I still think that the biggest problem with youth sports is that to play at a high level, as you get older you have to choose whitch sports to give up, to play the others at a level you want to play. This does not effect mid level atheletic talent as early as top talent, but it would be hard to play 4-5 sports a year and be commpetitive enough to make a high school team. Better club teams want commitment. Soccer is all year, a player may be able to keep 1 more sport. Baseball takes all spring and summer. Some little leauge age programs, if not most, want a 55-60 game schedule in the summer. Track conflicts with soccer, baseball and even basketball when the indoor season is in play.
    It would have been nice to see my son not have to give up baseball at 11 so he could continue with track, soccer and basketball. He is a sophmore now and it is down to track and soccer, there are still conflicts. To play at a high level, they need to make choices. This is not the best of all worlds and I am sure he would have developed different and broader skillset if he did not want to play at his level.

  6. Liz Donnelly says:


    This is a timely post for me as I contemplate my program design for my summer general fitness class. I won’t know what the condition of my kids will be before they walk in the door, so I am going to make things very simple and general goal-wise.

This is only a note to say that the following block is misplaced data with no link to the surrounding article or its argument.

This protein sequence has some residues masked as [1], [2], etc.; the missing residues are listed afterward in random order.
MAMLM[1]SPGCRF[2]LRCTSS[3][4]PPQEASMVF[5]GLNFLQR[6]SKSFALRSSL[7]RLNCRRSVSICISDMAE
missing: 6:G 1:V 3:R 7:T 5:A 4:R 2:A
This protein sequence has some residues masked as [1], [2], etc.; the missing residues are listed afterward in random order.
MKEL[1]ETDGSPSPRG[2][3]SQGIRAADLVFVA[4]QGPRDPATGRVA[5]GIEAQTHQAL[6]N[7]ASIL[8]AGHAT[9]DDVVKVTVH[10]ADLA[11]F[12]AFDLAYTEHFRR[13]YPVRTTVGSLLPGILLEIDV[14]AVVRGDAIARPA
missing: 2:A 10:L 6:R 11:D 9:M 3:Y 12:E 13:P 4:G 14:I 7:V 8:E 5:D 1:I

I also don’t know if the kids will stay for all three two-week sessions.

    After-school fitness is also part of the game for me, so I am very excited to think more long-term on this one.

    Thanks for the reminder to plan!!

    Have a great weekend, everyone!

  7. Brad Chapman says:

    The biggest problem we are have right now. Is getting people to come to the free seminars. Please comment on this phenomena in Utah.

  8. Joanne says:

    How do I incorporate this advice when I only have the kids for 2 weeks at a time, 3 sessions per week, 4 times per year. The kids I train are doing multiple sports (good) but therefore already plan or train every night of the week during the school term (we have 4 terms) I only get to run my program during the 2 week breaks-any ideas??


  9. Krich Li says:

    Yes, this true vision of a problem, but I wish to add the opinion. It is necessary to consider key competitions in a current of a season and to build the plan, to be in the best condition during this period. That is two plans. The plan for development of skills and the plan of intensity of training and rest also.

  10. admin says:

    Martin – that would be absolutely fine!